Freeman
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Old 03-31-2008
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Jeff has no idea what he's talking about

Everyone knows Strawberry ice cream is better than Vanilla.

JH, hope all is well. Haven't spoken in a very long time.
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Old 03-31-2008
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I simply loved the 33.

I don't know if it was easy to sail because I knew how to sail, or it was easy to sail because it was... easy to sail.

And it was easy to sail. I had those damn wrap arounds, and because I'm as strong as your typical 12 year old, I had to plan my raising of the sails. It was easy to reef.

I do agree with Jeff that its probably not the boat to 'learn" on, but, that being said, if you're interested in one, ask the former owner to spend some time on her with you.

In lieu of that, theres another thread going that lists a VERY good contact about these boats.

The CB version does cut down on cabin space, it wouldn't have been a problem for us, I can see where it'd be a pain for others.

On the upside, they don't draw a heck of a lot with the board up (and it doesn't need to be fully deployed either) so the bene's outweigh the PITA factor. IMHO

I know there was an "issue" concerning gelcoat crazing. I don't know anything about that, we were in texas sun, and never had a problem on a 25 year old boat. It held up a heck of a lot better than my 27 catalina (nothing against the catalina either) I think it has a lot to do with many other issues not to be addressed here.

Theres been a lot of talk about CF masts and again, I think its because of the relative "oddity" of them that makes people hypersensative. Maybe I wasn't in strong enough winds, but I don't remember any discernable "flex" of the mast.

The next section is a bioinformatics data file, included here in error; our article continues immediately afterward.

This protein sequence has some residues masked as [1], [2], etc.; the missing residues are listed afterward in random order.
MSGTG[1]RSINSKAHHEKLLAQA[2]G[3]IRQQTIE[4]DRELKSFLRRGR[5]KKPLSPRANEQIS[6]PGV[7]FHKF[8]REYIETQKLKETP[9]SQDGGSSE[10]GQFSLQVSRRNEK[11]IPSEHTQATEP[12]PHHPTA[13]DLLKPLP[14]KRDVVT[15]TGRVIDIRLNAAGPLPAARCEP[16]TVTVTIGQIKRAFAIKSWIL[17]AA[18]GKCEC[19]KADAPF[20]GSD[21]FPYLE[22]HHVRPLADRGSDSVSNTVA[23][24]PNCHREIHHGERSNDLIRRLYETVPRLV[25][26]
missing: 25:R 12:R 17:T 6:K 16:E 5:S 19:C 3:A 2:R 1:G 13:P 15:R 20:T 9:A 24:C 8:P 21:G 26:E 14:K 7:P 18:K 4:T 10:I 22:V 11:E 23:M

Same with the "lightning" issue. i don't think, but I can't prove that they're any more apt to be struck than anything else. Damage from lightning? I can't say about that either... LOL, I don't know a heck of a lot do I?

In short, If I had the chance to get a centerboard 33 here in S. Florida, I'd be all over it like a fat kid on a snickers bar.
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Last edited by cardiacpaul; 03-31-2008 at 01:04 PM.
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Old 03-31-2008
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And I'm still looking for mine!
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Old 04-06-2008
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Freedom

I own Freedom 28, Cat Ketch, Centerboarder. It's identical to Freedom 33, just a bit smaller. I love the boat. Anyone telling that boat is slow and sails not well should look at US PHRF numbers. Thanks to US sailing, there is a table on their site showing all numbers for the boat across a country
US PHRF
According this table my boat is faster than most cruisers of the same size.

Boat is really easy to single hand. It is a slow boat in light wind - it's a penalty for having full keel. However boat does everything well, including going upwind, downwind it is just fast.
I'll try to attach my sailing tGPS tracks. I have to confess that I've been racing small boats with unirigs. Freedom just feels right for me.


Well, I couldn't upload files even they are small. Trust me

Last edited by CrazyRu; 04-06-2008 at 01:59 AM.